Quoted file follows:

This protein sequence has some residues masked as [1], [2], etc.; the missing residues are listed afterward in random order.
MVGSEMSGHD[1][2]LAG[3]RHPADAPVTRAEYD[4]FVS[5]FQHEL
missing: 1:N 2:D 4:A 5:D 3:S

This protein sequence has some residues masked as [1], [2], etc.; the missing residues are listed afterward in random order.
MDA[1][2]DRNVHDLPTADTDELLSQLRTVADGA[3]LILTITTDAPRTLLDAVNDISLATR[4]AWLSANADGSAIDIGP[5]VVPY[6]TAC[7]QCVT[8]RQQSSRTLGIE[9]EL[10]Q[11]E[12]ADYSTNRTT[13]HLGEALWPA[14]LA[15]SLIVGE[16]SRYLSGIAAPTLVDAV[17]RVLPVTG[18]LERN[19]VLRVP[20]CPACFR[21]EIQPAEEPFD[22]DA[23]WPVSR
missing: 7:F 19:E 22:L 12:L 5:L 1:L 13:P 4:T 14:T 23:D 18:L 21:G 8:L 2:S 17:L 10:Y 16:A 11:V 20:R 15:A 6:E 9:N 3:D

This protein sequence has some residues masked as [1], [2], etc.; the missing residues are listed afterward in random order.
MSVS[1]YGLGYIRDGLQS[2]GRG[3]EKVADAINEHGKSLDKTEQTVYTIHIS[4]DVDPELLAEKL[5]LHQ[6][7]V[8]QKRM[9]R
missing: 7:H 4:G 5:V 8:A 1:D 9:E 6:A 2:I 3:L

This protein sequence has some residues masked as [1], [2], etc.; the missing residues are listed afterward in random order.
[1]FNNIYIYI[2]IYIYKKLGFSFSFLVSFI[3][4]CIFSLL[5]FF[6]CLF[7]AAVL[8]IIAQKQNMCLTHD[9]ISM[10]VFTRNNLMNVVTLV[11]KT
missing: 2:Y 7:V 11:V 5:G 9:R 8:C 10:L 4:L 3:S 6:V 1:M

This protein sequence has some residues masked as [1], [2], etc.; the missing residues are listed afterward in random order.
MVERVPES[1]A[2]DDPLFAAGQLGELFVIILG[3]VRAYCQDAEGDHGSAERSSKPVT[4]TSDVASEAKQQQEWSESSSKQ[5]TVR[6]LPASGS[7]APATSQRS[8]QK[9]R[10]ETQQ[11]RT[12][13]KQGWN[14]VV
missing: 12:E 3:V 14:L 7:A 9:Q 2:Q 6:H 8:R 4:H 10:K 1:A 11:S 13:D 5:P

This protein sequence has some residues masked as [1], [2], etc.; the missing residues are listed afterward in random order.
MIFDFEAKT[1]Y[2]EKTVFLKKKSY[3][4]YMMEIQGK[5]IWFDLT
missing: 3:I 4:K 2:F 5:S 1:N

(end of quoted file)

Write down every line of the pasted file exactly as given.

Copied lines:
This protein sequence has some residues masked as [1], [2], etc.; the missing residues are listed afterward in random order.
MVGSEMSGHD[1][2]LAG[3]RHPADAPVTRAEYD[4]FVS[5]FQHEL
missing: 1:N 2:D 4:A 5:D 3:S

This protein sequence has some residues masked as [1], [2], etc.; the missing residues are listed afterward in random order.
MDA[1][2]DRNVHDLPTADTDELLSQLRTVADGA[3]LILTITTDAPRTLLDAVNDISLATR[4]AWLSANADGSAIDIGP[5]VVPY[6]TAC[7]QCVT[8]RQQSSRTLGIE[9]EL[10]Q[11]E[12]ADYSTNRTT[13]HLGEALWPA[14]LA[15]SLIVGE[16]SRYLSGIAAPTLVDAV[17]RVLPVTG[18]LERN[19]VLRVP[20]CPACFR[21]EIQPAEEPFD[22]DA[23]WPVSR
missing: 7:F 19:E 22:L 12:L 5:L 1:L 13:P 4:T 14:T 23:D 18:L 21:G 8:L 2:S 17:L 10:Y 16:A 11:V 20:R 15:A 6:E 9:N 3:D

This protein sequence has some residues masked as [1], [2], etc.; the missing residues are listed afterward in random order.
MSVS[1]YGLGYIRDGLQS[2]GRG[3]EKVADAINEHGKSLDKTEQTVYTIHIS[4]DVDPELLAEKL[5]LHQ[6][7]V[8]QKRM[9]R
missing: 7:H 4:G 5:V 8:A 1:D 9:E 6:A 2:I 3:L

This protein sequence has some residues masked as [1], [2], etc.; the missing residues are listed afterward in random order.
[1]FNNIYIYI[2]IYIYKKLGFSFSFLVSFI[3][4]CIFSLL[5]FF[6]CLF[7]AAVL[8]IIAQKQNMCLTHD[9]ISM[10]VFTRNNLMNVVTLV[11]KT
missing: 2:Y 7:V 11:V 5:G 9:R 8:C 10:L 4:L 3:S 6:V 1:M

This protein sequence has some residues masked as [1], [2], etc.; the missing residues are listed afterward in random order.
MVERVPES[1]A[2]DDPLFAAGQLGELFVIILG[3]VRAYCQDAEGDHGSAERSSKPVT[4]TSDVASEAKQQQEWSESSSKQ[5]TVR[6]LPASGS[7]APATSQRS[8]QK[9]R[10]ETQQ[11]RT[12][13]KQGWN[14]VV
missing: 12:E 3:V 14:L 7:A 9:Q 2:Q 6:H 8:R 4:H 10:K 1:A 11:S 13:D 5:P

This protein sequence has some residues masked as [1], [2], etc.; the missing residues are listed afterward in random order.
MIFDFEAKT[1]Y[2]EKTVFLKKKSY[3][4]YMMEIQGK[5]IWFDLT
missing: 3:I 4:K 2:F 5:S 1:N